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Biochemistry and Molecular Biology

BMB & Public Health

“An ounce of prevention is worth a pound of cure.”

—Quote widely attributed to Benjamin Franklin

Members of this Department often get asked: Why study biochemistry and molecular biology in a public health setting? What does it mean? Yet when he founded the then named School of Hygiene and Public Health in 1916, William Henry Welch understood the need for a “biochemistry-oriented” basic science department and soon recruited Elmer V. McCollum to chair and anchor the Department of Chemical Hygiene.

Fast forwarding to our time, the Bloomberg School’s mission statement compellingly says that “The Johns Hopkins Bloomberg School of Public Health is dedicated to the education of a diverse group of research scientists and public health professionals, a process inseparably linked to the discovery and application of new knowledge, and through these activities, to the improvement of health and prevention of disease and disability around the world.”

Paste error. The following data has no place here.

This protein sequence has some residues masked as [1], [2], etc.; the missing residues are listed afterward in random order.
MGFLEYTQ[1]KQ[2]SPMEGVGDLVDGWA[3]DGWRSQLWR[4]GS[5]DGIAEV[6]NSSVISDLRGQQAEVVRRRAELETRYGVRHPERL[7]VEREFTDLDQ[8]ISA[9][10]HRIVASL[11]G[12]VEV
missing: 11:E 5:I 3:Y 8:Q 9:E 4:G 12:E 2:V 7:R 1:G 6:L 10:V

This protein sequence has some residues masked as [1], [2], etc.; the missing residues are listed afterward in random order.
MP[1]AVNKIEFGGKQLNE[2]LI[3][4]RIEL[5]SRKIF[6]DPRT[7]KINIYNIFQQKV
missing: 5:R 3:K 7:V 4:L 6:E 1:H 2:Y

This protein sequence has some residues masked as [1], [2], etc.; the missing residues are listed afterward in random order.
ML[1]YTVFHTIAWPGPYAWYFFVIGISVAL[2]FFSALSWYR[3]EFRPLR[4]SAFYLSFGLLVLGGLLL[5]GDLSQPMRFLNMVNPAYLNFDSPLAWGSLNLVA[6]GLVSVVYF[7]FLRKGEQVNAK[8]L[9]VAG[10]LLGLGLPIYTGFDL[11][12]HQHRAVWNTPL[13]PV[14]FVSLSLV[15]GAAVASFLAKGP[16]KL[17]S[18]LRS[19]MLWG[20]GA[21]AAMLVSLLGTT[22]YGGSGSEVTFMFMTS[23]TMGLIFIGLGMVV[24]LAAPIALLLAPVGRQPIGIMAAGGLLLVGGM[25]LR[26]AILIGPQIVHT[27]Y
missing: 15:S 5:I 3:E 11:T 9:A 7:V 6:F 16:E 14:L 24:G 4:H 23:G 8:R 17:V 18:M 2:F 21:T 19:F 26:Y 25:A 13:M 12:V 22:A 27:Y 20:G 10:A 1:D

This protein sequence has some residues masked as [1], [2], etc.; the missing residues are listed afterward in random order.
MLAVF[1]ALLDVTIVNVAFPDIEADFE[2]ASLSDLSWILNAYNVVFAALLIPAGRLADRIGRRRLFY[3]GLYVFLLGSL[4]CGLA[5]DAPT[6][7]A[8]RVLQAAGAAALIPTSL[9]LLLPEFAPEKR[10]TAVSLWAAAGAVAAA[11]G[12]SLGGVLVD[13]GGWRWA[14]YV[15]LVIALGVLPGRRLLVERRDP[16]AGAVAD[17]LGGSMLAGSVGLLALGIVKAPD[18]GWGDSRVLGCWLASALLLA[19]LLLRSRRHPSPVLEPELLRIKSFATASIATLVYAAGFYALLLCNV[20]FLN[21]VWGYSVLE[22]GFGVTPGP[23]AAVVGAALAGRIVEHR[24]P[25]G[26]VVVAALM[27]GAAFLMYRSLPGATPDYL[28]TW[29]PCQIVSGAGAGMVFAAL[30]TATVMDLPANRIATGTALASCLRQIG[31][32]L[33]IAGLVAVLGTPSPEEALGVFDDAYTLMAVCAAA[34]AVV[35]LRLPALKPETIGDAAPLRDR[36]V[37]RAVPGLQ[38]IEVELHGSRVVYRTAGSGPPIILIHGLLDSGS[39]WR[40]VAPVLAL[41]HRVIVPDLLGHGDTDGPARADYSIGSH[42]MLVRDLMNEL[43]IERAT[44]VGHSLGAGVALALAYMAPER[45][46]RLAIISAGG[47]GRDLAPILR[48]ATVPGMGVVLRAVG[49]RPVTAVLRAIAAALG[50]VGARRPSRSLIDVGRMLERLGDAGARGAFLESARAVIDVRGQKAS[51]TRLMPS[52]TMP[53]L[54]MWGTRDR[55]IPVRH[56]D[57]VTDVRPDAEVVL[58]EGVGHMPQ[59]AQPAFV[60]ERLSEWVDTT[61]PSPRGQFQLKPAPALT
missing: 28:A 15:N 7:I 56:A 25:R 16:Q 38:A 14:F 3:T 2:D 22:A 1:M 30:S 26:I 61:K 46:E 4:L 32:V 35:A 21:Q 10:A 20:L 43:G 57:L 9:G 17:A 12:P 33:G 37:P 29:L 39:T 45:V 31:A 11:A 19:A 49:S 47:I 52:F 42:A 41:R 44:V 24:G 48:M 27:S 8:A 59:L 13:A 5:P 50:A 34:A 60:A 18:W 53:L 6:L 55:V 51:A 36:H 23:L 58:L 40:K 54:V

In our view, the goals and benefits of a biochemistry and molecular biology-oriented approach to public health are to further our understanding of the basic mechanisms responsible for the achievement, maintenance, and loss of homeostasis (i.e., normalcy) given an individual’s genetic inheritance, his/her age, and his/her exposure to the outside world (as determined by the environment that he/she lives in, and the behavior-related choices that he/she makes). Importantly homeostasis, as defined here (1), includes the capacity for adaptation, which is typically formidable in biological systems. Exceeding this capacity often represents the first steps toward pathogenesis and overt disease. The same principles apply, of course, to populations. This defines, to a large extent, what this department is all about.

Here are some relevant examples of biology that is relevant to our mission:

Understanding such phenomena and many others defines who we are, and what we do, as biochemists, cellular and molecular biologists operating in a public health setting. Join us!

(1)Merriam-Webster defines homeostasis as "the maintenance of relatively stable internal physiological conditions in higher animals under fluctuating environmental conditions."